80s Films on the BIG Screen

I have had a great time in the last month watching two of the best films of 1980s, first Raiders of the Lost Arc and then Ghostbusters.  Both have been shown in local cinemas, on the big screen, in glorious technicolour.  I hadn’t seen either of those movies in at least 10 years, and I had forgotten what outright fun both movies were.  Harrison Ford is in his prime, harking back to the days of the 1930s serials, swashbuckling his way with a quip and a whip through an action adventure romp from Tibet to Cairo, is the perfect action hero.    It has the right combination of sidekicks, baddies, and a spunky love interest.  A plot that is easy to follow, with enough time spent crafting iconic scenes such as the opening sequence, the map room, and the chase sequence through the streets of Cairo, not to mention the opening of the arc itself – a great step forward in special effects.  It was also the beginning of a franchise that has lasted 30 years and includes three more movies, a prequel television series, books, comics, video games and a theme park attraction.

Ghostbusters also has some great special effects for its time.  The film is headed up by the laconic charms of Bill Murray, with a cast that seems to be having loads of fun, not caring how bizarre the story got, whether it was being slimed or possessed by a demonic dog-like gatekeeper. The characters lit up for a smoke at the drop of a hat. I just kept thinking about how everything must have stunk of stale smoke.  The cars, the hotel rooms, their flats – everything.  Like Raiders of the Lost Arc before it, Ghostbusters was such a huge hit, it spawned a sequel, licensed action figures, novelizations, comic books, video games, television cartoon series, and yes, another a theme park attraction.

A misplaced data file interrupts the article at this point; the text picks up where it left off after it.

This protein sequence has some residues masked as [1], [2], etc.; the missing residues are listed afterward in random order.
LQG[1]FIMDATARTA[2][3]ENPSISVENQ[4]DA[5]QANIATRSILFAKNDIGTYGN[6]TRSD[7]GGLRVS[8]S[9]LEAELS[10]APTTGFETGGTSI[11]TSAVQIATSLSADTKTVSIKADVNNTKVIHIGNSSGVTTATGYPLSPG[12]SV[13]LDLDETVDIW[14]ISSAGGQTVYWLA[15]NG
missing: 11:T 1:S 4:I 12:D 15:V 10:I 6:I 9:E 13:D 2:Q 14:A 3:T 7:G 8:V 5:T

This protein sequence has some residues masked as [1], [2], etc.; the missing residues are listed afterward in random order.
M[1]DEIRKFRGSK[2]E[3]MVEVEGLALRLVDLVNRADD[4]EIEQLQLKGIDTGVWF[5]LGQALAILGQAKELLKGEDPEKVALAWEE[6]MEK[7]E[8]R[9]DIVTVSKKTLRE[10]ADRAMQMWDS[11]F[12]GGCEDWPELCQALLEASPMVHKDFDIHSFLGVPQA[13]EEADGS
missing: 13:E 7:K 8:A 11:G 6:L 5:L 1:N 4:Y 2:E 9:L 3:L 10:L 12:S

It was fantastic to see it on the big screen, in a cinema with a crowd of enthusiasts.  Both films are the last made for the whole family in mind.  Both adults and children can enjoy these movies, without being shoehorned into a segmented, tightly packaged, age specific films of today.  What is ironic though is that the monumental success of both these movies started the changes in Hollywood that has led to juggernaut of merchandising and the diminishing returns of sequels we have today.  The original stories are flogged to death, eking out whatever money they can 30 years on.  The filming of Ghostbusters 3 has being delayed until 2014 and gossip about possibility of Indiana Jones 5 seems to be reported on every few months, it seems like the old work horses are not dead yet.  Instead of waiting for the carbon copies, go back to the originals, and try to see them on the big screen.  You will have a fun night out.